Murphy Anderson

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Murphy Anderson
Murphy anderson photo.jpg
Anderson in the 2010s.
Born (1926-07-09)July 9, 1926
Asheville, North Carolina
Died October 22, 2015(2015-10-22) (aged 89)
Somerset, New Jersey
Nationality American
Area(s) Penciller, Inker
Notable works
Action Comics
Hawkman
Strange Adventures
Superboy
Superman
Awards Alley Award 1962, 1963, 1964, 1965
Inkpot Award, 1984
Jack Kirby Hall of Fame, 1988
Inkwell Awards Joe Sinnott Hall of Fame (2013)

Murphy C. Anderson, Jr. (July 9, 1926 – October 22, 2015) was an American comic book artist, known as one of the premier inkers of his era, who worked for companies such as DC Comics for over fifty years, starting in the Golden Age of Comic Books in the 1940s. He worked on such characters as Hawkman, Batgirl, Zatanna, the Spectre, and Superman, as well as on the Buck Rogers daily syndicated newspaper comic strip. Anderson also contributed for many years to PS, the preventive maintenance comics magazine of the U.S. Army.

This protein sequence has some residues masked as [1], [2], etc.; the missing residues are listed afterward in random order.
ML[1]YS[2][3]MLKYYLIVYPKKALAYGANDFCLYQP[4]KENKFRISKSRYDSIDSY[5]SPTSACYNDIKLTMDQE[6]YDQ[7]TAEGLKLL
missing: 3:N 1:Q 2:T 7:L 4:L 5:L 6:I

Early life and career[edit]

Murphy Anderson was born on July 9, 1926,[1] in Asheville, North Carolina, and while in grade school moved with his family to Greensboro, North Carolina.[2] After graduating high school in 1943, he briefly attended the University of North Carolina before moving to New York City seeking work in the comics industry, and was hired by Jack Byrne as a staff artist at the comic-book publisher Fiction House.[2] His first confirmed credit is the 2 2/3-page nonfiction aviation featurette "Jet Propulsion" in Wings Comics #48 (cover-dated Aug. 1944), and his first fiction feature was an eight-page "Suicide Smith and the Air Commanders" story in Wings Comics #50 (Oct. 1944). By the following month he was the regular artist on the Planet Comics features "Life on Other Worlds" and "Star Pirate".[3] Anderson continued doing comics work, as well as illustrations for science-fiction pulp magazines, during his stateside postings while serving in the United States Navy from 1944 to 1945.[2]

From 1947 to 1949, Anderson was the artist on the Buck Rogers comic-book series.[3] During the 1950s, Anderson worked for several publishers including Pines Comics, St. John Publications, Ziff Davis, DC Comics, and Atlas Comics, that decade's predecessor of Marvel Comics.[4]